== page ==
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The study by pro-marriage think tank the Marriage Foundation found cohabiting couples with children were three times more likely to break up than their married counterparts. The research compared the stability of married and unmarried parents grouped into five socio-economic groups over 10 years.
The study found that the stability gap between marriage and cohabitation was present in all five groups.
The report said: “Amongst the very richest parents, 2.9 percent split up if cohabiting versus one percent if married.
“Amongst the very poorest, 8.9 percent split up if cohabiting versus 2.8 percent if married.
“Remarkably, the very poorest married couples are slightly more likely to remain together than the very richest cohabiting parents.
“The only cohabitees who do better are the second richest group who split at a rate of 2.3 percent.”
Harry Benson, research director of the Marriage Foundation, said: “These figures demonstrate, yet again that marriage remains the most stable form of relationship especially for raising children and is more important than income on couples sticking together.
“Even once we controlled for mothers’ age, education, ethnicity, relationship happiness and income, the odds of cohabiting parents splitting up are consistently twice as high as married parents.
“This explains why our analysis shows that nearly nine in ten of all intact couples with 13-15 year children are married.”
The report said marriage rates have plummeted since the all-time peak in England and Wales in 1973, but divorce rates are at the lowest levels since the 1960s.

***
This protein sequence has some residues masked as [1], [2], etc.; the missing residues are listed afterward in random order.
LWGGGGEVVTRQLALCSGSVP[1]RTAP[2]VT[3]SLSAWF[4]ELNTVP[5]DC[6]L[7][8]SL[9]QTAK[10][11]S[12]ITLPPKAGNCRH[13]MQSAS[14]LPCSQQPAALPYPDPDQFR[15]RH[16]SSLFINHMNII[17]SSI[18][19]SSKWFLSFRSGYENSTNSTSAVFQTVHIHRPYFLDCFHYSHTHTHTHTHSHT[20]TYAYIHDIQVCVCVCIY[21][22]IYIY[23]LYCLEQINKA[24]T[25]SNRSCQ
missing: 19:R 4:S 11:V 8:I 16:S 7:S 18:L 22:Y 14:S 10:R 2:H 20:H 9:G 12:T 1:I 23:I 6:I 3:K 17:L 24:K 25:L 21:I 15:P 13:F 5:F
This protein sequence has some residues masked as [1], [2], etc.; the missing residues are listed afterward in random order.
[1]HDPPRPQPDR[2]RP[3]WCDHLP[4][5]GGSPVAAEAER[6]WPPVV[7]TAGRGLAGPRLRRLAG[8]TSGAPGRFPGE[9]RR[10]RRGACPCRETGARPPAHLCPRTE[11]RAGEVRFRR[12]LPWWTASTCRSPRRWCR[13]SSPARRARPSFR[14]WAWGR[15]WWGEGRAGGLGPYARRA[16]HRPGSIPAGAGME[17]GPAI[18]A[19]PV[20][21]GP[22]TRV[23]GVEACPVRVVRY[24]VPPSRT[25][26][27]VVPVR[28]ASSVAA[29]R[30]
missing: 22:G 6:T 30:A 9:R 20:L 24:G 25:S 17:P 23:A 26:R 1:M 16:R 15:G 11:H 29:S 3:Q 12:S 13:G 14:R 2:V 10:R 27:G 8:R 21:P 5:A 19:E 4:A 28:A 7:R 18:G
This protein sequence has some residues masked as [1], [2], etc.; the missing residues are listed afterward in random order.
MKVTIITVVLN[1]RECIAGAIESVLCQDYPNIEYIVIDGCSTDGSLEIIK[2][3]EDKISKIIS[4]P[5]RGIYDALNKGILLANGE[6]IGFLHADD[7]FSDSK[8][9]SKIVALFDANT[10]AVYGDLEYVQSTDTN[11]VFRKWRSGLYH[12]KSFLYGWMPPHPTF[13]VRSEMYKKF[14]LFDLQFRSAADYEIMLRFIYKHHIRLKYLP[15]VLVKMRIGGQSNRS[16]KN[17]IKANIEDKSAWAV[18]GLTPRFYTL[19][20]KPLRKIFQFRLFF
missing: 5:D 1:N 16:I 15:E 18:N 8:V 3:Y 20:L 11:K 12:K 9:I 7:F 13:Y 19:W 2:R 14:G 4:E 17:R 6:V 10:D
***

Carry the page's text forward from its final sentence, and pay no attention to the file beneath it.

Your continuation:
Sir Paul Coleridge, founder of the Marriage Foundation, called on politicians to “unequivocally promote marriage for the sake of all of society”.
He said: “When almost exactly 10 years ago we established Marriage Foundation to champion marriage for all of society our basic message was that marriage is the ‘gold standard’ for couple relationships especially if you have children.
“Now according to our very latest research, far from the shine on the gold having dimmed over time marriages have become more stable and divorce rates have dropped to their lowest level since the swinging sixties.
“It remains the majority aspiration for all young people, 80 percent of all couples are married and 86 percent of parents with teenage children are too.
“The simple fact is that whether you are or are not well off you are three times more likely to stay together than if you cohabit.
“And this statistic has scarcely changed over our first decade.
“Surely it is time for politicians of all persuasions to grasp the nettle and unequivocally promote marriage for the sake of all of society especially our children?”
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